Kaminski was pleased the governor had formed the commission to “make logical and rational decisions based on the state of the science.” In his professional opinion, there is a “very poor correlation” between levels of THC in blood and driving impairment for several reasons.

When cannabis is consumed by smoking or vaping, THC levels spike but then fall rapidly, dropping to half of peak level within six to 10 minutes. Due this rapid fluctuation, THC levels at the time a blood test is administered do not accurately reflect the level while driving.

Second, due to increased drug tolerance, heavy cannabis users can have higher THC levels than inexperienced users without showing signs of impairment.

Third, cannabis detection times can last up to 30 days or significantly longer after discontinuing use and after any effects from the drug have passed.

Blood THC levels are indicative of exposure, but are not a reliable indicator of whether an individual is impaired.
State of Michigan Impaired Driving Safety Committee

Similar to U.S. Department of Transportation research (2017, 2019), the committee concluded drivers “high” on cannabis THC are “probably not as dangerous as those who get behind the wheel after drinking.”

“Cannabis-impaired subjects typically drive slower, keep greater following distances, and take fewer risks than when sober.”
State of Michigan Impaired Driving Safety Committee

“Interestingly, in most of the simulator and vehicle studies, cannabis-impaired subjects typically drive slower, keep greater following distances, and take fewer risks than when sober,” the committee wrote. The behavior changes suggest drivers are aware of their possible impairment and are attempting to compensate for the subjective effects of using cannabis.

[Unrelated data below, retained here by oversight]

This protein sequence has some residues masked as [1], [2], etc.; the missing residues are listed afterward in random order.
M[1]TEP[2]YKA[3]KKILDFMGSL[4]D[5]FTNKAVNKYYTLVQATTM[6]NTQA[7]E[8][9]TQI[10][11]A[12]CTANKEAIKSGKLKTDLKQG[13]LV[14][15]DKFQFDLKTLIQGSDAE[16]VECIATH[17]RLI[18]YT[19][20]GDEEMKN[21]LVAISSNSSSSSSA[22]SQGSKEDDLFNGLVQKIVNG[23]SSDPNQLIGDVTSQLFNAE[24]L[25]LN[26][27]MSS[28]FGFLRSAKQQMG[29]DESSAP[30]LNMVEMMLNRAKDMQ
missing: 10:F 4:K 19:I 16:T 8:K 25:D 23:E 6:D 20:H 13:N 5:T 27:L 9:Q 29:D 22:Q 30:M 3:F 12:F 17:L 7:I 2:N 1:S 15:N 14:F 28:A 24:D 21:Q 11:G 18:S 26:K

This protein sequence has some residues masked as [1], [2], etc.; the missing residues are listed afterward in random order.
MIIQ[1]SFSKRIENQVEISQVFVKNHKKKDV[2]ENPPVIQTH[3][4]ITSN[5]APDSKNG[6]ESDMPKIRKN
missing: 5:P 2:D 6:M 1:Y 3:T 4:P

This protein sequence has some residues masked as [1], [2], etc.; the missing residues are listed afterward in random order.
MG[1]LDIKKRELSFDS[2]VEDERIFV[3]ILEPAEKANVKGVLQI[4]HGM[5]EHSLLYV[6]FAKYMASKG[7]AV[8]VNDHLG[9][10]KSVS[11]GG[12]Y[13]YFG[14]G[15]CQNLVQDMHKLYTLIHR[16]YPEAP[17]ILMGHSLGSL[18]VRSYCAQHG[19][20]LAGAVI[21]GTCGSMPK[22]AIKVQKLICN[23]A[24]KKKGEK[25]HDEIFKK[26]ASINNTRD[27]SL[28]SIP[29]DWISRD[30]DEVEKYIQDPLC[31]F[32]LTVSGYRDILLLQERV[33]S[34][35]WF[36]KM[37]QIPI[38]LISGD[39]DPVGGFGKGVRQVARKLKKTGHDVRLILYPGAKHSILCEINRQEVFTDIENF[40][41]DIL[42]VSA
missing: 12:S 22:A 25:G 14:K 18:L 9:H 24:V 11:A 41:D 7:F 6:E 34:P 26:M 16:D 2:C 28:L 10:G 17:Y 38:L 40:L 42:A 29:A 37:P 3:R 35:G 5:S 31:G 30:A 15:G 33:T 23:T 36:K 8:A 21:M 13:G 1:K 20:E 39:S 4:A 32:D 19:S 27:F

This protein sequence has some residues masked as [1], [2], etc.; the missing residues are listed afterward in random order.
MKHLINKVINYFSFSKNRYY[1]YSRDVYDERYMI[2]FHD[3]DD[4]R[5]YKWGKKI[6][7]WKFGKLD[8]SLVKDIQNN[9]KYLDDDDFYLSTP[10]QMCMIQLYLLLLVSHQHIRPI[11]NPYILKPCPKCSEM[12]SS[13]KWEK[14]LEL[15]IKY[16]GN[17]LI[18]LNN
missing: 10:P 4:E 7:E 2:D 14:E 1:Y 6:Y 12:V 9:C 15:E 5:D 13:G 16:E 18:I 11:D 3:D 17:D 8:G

“Alcohol-impaired subjects typically drive faster, follow more closely, and take more risks than when sober.”
State of Michigan Impaired Driving Safety Committee

Comparing cannabis-users to alcohol-impaired subjects, motorists who consume alcohol typically “drive faster, follow more closely, and take more risks than when sober.”

Alcohol Kills

Pedro Cruz, a Taos County firefighter/EMT, responded to the scene of a tragic accident and found his 16-year-old daughter Maria dead upon arrival. While no motorist should drive impaired — whether from alcohol, drugs, texting, distracted or even lack of sleep — we simply do not see cannabis users causing these horrific accidents. [source]

Alcohol-Intoxicated Kylie Rae Harris killed in a three-vehicle crash in Taos, New Mexico, also killing 16-year-old Maria Elena Cruz.

Alcohol-intoxicated country singer Kylie Rae Harris was traveling 102 miles per hour when she slammed into the back of a car in front of her. This sent her into the oncoming lane of traffic where she struck Maria Elena Cruz’s vehicle at roughly 95 miles per hour — killing Kylie Rae and Maria Elena instantly.

Court records indicate Kylie Rae Harris had a history of drinking and driving. In June 2017, she was arrested and charged with driving while intoxicated with a blood alcohol content level of over 0.15, nearly twice the legal limit. Harris was convicted and was ordered to have an ignition interlock device installed in her car. Didn’t stop her from murdering Maria Elena.

It’s an evolving time for cannabis. Be the change in your corner of the world!

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Ko’olau of Kaua’i. I am the Defiant One
“I Believe We Can”

One thought on “Very Poor Correlation Between Cannabis THC Levels and Impairment

  1. Wow. Even a little Nyquil with alcohol impairs me. I never take anything that says don’t drink and drive – then try to drive.